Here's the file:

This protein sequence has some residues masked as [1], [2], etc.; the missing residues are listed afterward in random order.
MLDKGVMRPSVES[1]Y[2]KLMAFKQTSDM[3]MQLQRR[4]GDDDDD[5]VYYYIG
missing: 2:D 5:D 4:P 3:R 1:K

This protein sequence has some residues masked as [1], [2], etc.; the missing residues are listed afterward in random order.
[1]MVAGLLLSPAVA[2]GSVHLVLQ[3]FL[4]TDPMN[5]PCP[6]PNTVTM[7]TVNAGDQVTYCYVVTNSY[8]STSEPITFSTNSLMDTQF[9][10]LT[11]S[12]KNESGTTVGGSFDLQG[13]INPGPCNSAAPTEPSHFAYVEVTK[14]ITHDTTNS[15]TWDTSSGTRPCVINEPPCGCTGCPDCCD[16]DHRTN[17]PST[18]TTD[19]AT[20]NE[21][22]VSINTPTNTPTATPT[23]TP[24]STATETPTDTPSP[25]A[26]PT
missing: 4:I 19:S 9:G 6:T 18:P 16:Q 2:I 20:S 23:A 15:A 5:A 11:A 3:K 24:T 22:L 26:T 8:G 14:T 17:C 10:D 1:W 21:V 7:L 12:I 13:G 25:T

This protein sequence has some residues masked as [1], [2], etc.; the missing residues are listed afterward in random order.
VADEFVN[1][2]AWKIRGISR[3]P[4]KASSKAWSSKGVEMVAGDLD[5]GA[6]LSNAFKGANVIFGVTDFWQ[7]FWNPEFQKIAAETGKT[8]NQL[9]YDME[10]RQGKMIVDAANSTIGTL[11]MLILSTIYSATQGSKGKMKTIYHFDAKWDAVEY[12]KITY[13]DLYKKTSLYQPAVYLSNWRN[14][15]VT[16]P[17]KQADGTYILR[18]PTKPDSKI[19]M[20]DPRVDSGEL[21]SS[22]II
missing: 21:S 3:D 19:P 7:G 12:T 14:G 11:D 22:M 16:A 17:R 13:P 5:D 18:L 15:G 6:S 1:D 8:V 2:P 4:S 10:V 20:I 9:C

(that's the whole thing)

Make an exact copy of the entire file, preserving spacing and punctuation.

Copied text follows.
This protein sequence has some residues masked as [1], [2], etc.; the missing residues are listed afterward in random order.
MLDKGVMRPSVES[1]Y[2]KLMAFKQTSDM[3]MQLQRR[4]GDDDDD[5]VYYYIG
missing: 2:D 5:D 4:P 3:R 1:K

This protein sequence has some residues masked as [1], [2], etc.; the missing residues are listed afterward in random order.
[1]MVAGLLLSPAVA[2]GSVHLVLQ[3]FL[4]TDPMN[5]PCP[6]PNTVTM[7]TVNAGDQVTYCYVVTNSY[8]STSEPITFSTNSLMDTQF[9][10]LT[11]S[12]KNESGTTVGGSFDLQG[13]INPGPCNSAAPTEPSHFAYVEVTK[14]ITHDTTNS[15]TWDTSSGTRPCVINEPPCGCTGCPDCCD[16]DHRTN[17]PST[18]TTD[19]AT[20]NE[21][22]VSINTPTNTPTATPT[23]TP[24]STATETPTDTPSP[25]A[26]PT
missing: 4:I 19:S 9:G 6:T 18:P 16:Q 2:I 20:S 23:A 15:A 5:A 11:A 3:K 24:T 22:L 26:T 8:G 14:T 17:C 10:D 1:W 21:V 7:L 12:I 13:G 25:T

This protein sequence has some residues masked as [1], [2], etc.; the missing residues are listed afterward in random order.
VADEFVN[1][2]AWKIRGISR[3]P[4]KASSKAWSSKGVEMVAGDLD[5]GA[6]LSNAFKGANVIFGVTDFWQ[7]FWNPEFQKIAAETGKT[8]NQL[9]YDME[10]RQGKMIVDAANSTIGTL[11]MLILSTIYSATQGSKGKMKTIYHFDAKWDAVEY[12]KITY[13]DLYKKTSLYQPAVYLSNWRN[14][15]VT[16]P[17]KQADGTYILR[18]PTKPDSKI[19]M[20]DPRVDSGEL[21]SS[22]II
missing: 21:S 3:D 19:P 7:G 12:T 14:G 11:D 22:M 16:A 17:R 13:P 5:D 18:L 15:G 6:S 1:D 8:V 2:P 4:S 10:V 20:I 9:C